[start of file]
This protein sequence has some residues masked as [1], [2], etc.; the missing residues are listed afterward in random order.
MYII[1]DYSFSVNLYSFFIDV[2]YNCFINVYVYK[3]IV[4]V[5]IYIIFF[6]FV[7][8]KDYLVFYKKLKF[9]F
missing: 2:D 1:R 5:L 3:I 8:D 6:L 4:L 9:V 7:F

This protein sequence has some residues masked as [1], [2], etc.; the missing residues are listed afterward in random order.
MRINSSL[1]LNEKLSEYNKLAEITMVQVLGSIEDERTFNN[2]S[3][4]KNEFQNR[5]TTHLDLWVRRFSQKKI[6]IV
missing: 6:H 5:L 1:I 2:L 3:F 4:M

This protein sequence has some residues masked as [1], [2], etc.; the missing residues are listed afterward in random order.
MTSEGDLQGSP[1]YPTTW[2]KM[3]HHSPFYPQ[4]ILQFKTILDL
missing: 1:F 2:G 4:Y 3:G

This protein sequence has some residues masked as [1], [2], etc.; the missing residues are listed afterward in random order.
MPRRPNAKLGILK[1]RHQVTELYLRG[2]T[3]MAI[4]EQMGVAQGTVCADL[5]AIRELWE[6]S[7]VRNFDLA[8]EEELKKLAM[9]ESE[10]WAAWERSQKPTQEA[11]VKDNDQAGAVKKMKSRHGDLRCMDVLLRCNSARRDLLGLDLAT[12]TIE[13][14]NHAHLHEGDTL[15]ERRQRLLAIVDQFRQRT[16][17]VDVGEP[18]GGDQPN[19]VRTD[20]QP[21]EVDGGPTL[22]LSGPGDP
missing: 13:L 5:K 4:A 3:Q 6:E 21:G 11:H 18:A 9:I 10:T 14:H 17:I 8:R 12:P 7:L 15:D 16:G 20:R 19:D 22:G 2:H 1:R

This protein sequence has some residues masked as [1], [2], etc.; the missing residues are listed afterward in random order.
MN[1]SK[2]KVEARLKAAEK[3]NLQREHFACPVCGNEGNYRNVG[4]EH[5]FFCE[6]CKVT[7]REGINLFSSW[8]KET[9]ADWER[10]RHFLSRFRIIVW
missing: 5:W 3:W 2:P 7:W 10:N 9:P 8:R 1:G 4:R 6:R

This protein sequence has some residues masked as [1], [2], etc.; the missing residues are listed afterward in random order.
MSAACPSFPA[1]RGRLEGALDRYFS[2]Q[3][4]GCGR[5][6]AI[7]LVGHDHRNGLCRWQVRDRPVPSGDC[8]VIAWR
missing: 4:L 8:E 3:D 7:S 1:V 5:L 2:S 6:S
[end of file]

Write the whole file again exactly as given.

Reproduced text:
This protein sequence has some residues masked as [1], [2], etc.; the missing residues are listed afterward in random order.
MYII[1]DYSFSVNLYSFFIDV[2]YNCFINVYVYK[3]IV[4]V[5]IYIIFF[6]FV[7][8]KDYLVFYKKLKF[9]F
missing: 2:D 1:R 5:L 3:I 8:D 6:L 4:L 9:V 7:F

This protein sequence has some residues masked as [1], [2], etc.; the missing residues are listed afterward in random order.
MRINSSL[1]LNEKLSEYNKLAEITMVQVLGSIEDERTFNN[2]S[3][4]KNEFQNR[5]TTHLDLWVRRFSQKKI[6]IV
missing: 6:H 5:L 1:I 2:L 3:F 4:M

This protein sequence has some residues masked as [1], [2], etc.; the missing residues are listed afterward in random order.
MTSEGDLQGSP[1]YPTTW[2]KM[3]HHSPFYPQ[4]ILQFKTILDL
missing: 1:F 2:G 4:Y 3:G

This protein sequence has some residues masked as [1], [2], etc.; the missing residues are listed afterward in random order.
MPRRPNAKLGILK[1]RHQVTELYLRG[2]T[3]MAI[4]EQMGVAQGTVCADL[5]AIRELWE[6]S[7]VRNFDLA[8]EEELKKLAM[9]ESE[10]WAAWERSQKPTQEA[11]VKDNDQAGAVKKMKSRHGDLRCMDVLLRCNSARRDLLGLDLAT[12]TIE[13][14]NHAHLHEGDTL[15]ERRQRLLAIVDQFRQRT[16][17]VDVGEP[18]GGDQPN[19]VRTD[20]QP[21]EVDGGPTL[22]LSGPGDP
missing: 13:L 5:K 4:A 3:Q 6:E 21:G 11:H 18:A 9:I 10:T 14:H 17:I 8:R 12:P 7:L 15:D 16:G 20:R 19:D 22:G 2:H 1:R

This protein sequence has some residues masked as [1], [2], etc.; the missing residues are listed afterward in random order.
MN[1]SK[2]KVEARLKAAEK[3]NLQREHFACPVCGNEGNYRNVG[4]EH[5]FFCE[6]CKVT[7]REGINLFSSW[8]KET[9]ADWER[10]RHFLSRFRIIVW
missing: 5:W 3:W 2:P 7:W 10:N 9:P 8:R 1:G 4:R 6:R

This protein sequence has some residues masked as [1], [2], etc.; the missing residues are listed afterward in random order.
MSAACPSFPA[1]RGRLEGALDRYFS[2]Q[3][4]GCGR[5][6]AI[7]LVGHDHRNGLCRWQVRDRPVPSGDC[8]VIAWR
missing: 4:L 8:E 3:D 7:S 1:V 5:L 2:S 6:S